As a international student, the entire world is open to you. So, what can Scotland offer?
First of all we are part of the UK, which remains the most recommended English-speaking destination by overseas students, and UK higher education qualifications are highly regarded by employers. But there is so much more that recommends Scotland!
Scotland is a small country with 790 islands, the UK's largest mountains and a lot of water, from sea and freshwater lochs, to streams, waterfalls - and an abundance of rainbows. With a low population density outside the urban central belt, there is much of this beautiful natural space in the Highlands and Islands.
Scottish culture is very much alive: our parties are ceilidhs, for special occasions our men wear kilts, and we live on whisky, salmon, haggis and a lot worse...
The Scottish people are open and hospitable - you are not likely to feel lonely here and will feel at home quickly. Life here still happens at a very human scale and pace.
The landscape offers the most stunning views and an extravaganza of possible outdoor activities. Here is where adventurers flourish!
For a small nation with a population of just over 5.2 million, there are many famous Scots who have been contributing to progress in the world: there are explorers like David Livingstone, political leaders like William Wallace ('Braveheart') and Robert the Bruce, poets like Rabbie Burns, thinkers like David Hume, scientists like James Clerk Maxwell (electro-magnetism), Alexander Fleming (penicillin) and Joseph Lister (antiseptic), inventors like John Logie Baird (TV) and Alexander Graham Bell (phone), economists like Adam Smith, sportspeople like Andy Murray and Sir Alex Ferguson, actors like Sean Connery, Ewan McGregor, James McAvoy and Gerard Butler and writers like JK Rowling (Harry Potter) and Sir Arthur Conan Doyle (Sherlock Holmes). And they all have left footprints that you will be able to explore as a foreign student in Scotland!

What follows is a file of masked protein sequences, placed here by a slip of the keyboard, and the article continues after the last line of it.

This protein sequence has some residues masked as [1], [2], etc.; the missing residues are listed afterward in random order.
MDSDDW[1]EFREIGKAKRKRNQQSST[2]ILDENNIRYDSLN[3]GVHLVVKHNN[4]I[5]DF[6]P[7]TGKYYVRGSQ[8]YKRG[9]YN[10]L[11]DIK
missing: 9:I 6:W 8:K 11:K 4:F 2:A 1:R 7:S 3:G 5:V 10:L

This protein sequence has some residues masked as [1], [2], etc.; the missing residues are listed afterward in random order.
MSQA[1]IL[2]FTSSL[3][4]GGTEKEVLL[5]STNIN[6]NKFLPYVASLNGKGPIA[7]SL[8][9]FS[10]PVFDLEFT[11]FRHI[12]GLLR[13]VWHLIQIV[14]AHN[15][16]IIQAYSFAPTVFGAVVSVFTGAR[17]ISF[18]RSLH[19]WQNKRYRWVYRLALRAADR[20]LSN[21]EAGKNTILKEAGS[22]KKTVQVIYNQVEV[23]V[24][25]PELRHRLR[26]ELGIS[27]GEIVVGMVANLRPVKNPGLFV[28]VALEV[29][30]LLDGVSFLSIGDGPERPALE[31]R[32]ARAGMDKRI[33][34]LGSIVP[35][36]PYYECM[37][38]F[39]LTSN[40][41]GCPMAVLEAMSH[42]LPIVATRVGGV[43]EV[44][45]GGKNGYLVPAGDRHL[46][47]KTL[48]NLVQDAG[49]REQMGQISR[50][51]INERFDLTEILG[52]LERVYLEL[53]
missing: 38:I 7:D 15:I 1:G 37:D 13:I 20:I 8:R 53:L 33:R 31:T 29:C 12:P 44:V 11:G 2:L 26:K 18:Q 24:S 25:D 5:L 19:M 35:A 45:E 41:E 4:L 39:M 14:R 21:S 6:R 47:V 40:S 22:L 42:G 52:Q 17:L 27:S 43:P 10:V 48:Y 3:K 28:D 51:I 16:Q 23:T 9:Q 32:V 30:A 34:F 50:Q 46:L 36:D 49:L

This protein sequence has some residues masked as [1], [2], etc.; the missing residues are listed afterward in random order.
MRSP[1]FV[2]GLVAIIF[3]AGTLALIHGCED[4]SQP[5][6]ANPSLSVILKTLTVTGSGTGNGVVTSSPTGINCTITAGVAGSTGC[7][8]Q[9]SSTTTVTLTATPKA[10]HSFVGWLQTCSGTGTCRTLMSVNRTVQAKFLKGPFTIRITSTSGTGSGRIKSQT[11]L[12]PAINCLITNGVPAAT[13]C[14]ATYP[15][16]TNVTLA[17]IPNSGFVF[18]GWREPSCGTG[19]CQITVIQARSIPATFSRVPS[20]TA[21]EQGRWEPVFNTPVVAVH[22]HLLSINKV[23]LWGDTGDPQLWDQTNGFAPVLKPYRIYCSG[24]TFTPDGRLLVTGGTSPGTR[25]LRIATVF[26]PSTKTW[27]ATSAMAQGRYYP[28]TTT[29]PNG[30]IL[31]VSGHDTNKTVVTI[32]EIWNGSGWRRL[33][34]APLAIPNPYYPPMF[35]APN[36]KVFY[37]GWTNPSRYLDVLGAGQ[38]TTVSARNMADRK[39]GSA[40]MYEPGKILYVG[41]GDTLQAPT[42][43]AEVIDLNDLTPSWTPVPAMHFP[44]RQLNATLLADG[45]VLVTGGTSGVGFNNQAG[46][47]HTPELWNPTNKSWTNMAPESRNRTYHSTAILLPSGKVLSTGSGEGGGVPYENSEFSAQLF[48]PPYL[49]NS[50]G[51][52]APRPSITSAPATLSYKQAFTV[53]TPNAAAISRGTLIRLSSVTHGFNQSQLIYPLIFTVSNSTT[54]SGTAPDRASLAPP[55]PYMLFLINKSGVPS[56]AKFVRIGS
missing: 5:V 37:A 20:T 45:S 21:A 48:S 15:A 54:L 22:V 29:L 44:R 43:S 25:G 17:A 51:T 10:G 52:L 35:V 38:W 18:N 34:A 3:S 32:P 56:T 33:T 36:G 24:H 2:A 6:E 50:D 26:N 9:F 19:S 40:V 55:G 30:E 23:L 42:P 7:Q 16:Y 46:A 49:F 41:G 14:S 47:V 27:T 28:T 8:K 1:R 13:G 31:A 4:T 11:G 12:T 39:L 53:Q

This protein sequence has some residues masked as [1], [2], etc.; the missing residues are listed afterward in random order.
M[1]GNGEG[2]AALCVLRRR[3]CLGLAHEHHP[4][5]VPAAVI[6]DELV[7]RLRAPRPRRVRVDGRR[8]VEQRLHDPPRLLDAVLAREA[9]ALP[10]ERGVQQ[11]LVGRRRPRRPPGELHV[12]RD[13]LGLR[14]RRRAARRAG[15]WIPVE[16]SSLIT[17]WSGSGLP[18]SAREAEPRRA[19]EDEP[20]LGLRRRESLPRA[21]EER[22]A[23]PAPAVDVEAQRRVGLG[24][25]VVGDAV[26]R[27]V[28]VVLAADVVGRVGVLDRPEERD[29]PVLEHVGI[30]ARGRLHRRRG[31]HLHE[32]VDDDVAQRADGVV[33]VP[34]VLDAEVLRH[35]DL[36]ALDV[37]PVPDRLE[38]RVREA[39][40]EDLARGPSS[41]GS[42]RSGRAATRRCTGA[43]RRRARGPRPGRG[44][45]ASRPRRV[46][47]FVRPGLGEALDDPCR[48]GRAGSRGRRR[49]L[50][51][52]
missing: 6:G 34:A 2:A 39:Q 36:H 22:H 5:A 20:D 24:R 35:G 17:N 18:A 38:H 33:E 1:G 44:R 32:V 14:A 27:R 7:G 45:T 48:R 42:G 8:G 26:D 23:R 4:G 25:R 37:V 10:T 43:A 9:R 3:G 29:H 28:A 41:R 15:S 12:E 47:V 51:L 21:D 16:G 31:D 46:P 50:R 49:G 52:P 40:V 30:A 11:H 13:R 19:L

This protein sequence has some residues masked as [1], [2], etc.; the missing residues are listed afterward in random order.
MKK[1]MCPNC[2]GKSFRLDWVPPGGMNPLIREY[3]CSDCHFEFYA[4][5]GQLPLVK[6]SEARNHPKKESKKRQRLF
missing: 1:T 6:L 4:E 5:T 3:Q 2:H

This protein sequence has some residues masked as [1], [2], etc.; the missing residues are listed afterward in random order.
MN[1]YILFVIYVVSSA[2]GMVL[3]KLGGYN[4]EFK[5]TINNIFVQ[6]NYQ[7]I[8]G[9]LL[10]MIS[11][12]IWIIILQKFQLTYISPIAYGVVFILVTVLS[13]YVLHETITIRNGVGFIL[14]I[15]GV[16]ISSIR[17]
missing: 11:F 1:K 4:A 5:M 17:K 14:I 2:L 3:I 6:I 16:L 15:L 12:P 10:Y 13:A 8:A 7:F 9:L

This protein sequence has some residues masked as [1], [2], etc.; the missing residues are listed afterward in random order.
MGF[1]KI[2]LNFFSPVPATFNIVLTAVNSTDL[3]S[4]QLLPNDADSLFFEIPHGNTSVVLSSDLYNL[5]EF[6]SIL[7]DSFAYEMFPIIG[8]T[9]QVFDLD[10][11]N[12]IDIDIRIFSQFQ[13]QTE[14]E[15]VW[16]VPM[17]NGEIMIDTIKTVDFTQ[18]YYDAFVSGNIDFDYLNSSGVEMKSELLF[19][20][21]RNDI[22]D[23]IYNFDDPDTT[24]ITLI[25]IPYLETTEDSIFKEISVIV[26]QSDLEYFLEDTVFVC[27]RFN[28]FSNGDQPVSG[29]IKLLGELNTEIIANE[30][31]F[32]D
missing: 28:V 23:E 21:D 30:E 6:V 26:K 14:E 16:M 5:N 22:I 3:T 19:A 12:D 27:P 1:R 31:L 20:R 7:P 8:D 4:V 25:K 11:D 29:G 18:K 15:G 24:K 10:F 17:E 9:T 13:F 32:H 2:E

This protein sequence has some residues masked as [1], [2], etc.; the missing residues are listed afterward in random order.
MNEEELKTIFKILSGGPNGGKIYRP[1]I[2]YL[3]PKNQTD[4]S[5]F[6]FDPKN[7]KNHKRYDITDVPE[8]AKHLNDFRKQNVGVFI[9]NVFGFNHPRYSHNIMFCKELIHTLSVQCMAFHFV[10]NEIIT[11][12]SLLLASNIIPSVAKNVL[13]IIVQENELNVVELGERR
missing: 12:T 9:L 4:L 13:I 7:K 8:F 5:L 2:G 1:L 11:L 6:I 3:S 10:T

SAMS is among the oldest oceanographic organisations in the world. Our founding father, Sir John Murray, even coined the word 'oceanography'. We are an independent research institute interested in all aspects of marine science from physics, chemistry, geology and biology to resource management, policy and business. We work to understand how the marine system really works and how we can benefit from marine resources without compromising the health of the ocean realm.
There are around 150 staff at SAMS - themselves from 20 different nationalities - and another 160 or so students, studying both undergraduate and postgraduate courses. The scale of SAMS is small enough to know everyone if you want to and for it to be an extended 'family' yet large enough for constantly new initiatives, adventures and connections.
Studying in a research laboratory gives students unprecedented access to expert staff, opportunities to gain research experience and to build up professional networks as well as access to outstanding research facilities. Around the world there are very few places offering such an outstanding learning experience.
Our location on the beach of one of the cleanest and most diverse marine environments in Europe allows all our clever and curious sea lovers to experience and appreciate the ocean realm we study in a holistic way.
All our courses are taught in English and to succeed students thus must comprehend, read and write English to a high standard. We therefore only accept students with sufficient command of the English language. No advanced language learning programmes are available at SAMS. Locally, personalised English lessons as well as editing services are available from Margaret Powell-Joss (07747 300 062).